Thursday, 10 February 2011
Broadway Danny Rose 
Critics often tend to brush off Woody Allen’s lighter comedies. Broadway Danny Rose might not be as profound or audacious as the films recognized as his masterpieces, but it still scored a lot of brownie points for me thanks to the simple reason that it is a lovable and delightful urban comedy. And, for all its humour and funny gags, it also comprised of a fine, albeit subtle, dose of pathos and, well, what surely counts as Woody’s favourite theme, a nostalgic look at New York. The film, shot in glorious black-and-whites, opens with a group of men discussing the life of a quirky agent who has just demised. And while discussing about this likeable man called Danny Rose (played wonderfully by Woody himself), who has the habit of signing up losers and has-beens and treating them as his family, the film concentrates on a particular strand of his unassuming life. He has under his wing an alcoholic crooner named Lou Canova and is desperate to do anything to bring Lou’s career back on track. While trying to do so, Danny ends up facing a whole lot of problems, ranging from trying to woo Lou’s neurotic mistress (played with élan by Mia Farrow) to attend his big concert, to finding himself to be the target of a couple of gangsters out for his life. The film is a charming, bittersweet, humorous, melancholic, witty and intelligent work that no Woody Allen aficionado should give a skip.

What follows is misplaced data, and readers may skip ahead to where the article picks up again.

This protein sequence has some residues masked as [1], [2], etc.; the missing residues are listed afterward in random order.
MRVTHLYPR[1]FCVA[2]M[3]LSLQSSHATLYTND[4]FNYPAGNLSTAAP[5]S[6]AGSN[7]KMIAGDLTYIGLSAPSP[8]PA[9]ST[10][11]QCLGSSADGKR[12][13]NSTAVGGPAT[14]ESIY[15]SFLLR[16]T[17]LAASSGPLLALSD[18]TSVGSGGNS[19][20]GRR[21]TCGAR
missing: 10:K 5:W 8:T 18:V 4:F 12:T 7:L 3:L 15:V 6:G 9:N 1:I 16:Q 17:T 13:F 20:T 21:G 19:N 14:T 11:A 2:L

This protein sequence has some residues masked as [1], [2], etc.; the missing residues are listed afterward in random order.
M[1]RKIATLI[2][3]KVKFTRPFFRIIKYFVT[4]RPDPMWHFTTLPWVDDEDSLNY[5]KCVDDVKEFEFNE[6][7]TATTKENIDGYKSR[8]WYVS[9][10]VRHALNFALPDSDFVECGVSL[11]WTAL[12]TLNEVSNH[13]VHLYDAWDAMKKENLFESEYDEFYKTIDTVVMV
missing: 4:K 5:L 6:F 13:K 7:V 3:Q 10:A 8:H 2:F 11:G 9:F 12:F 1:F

Director: Woody Allen
Genre: Comedy/Urban Comedy/Showbiz Comedy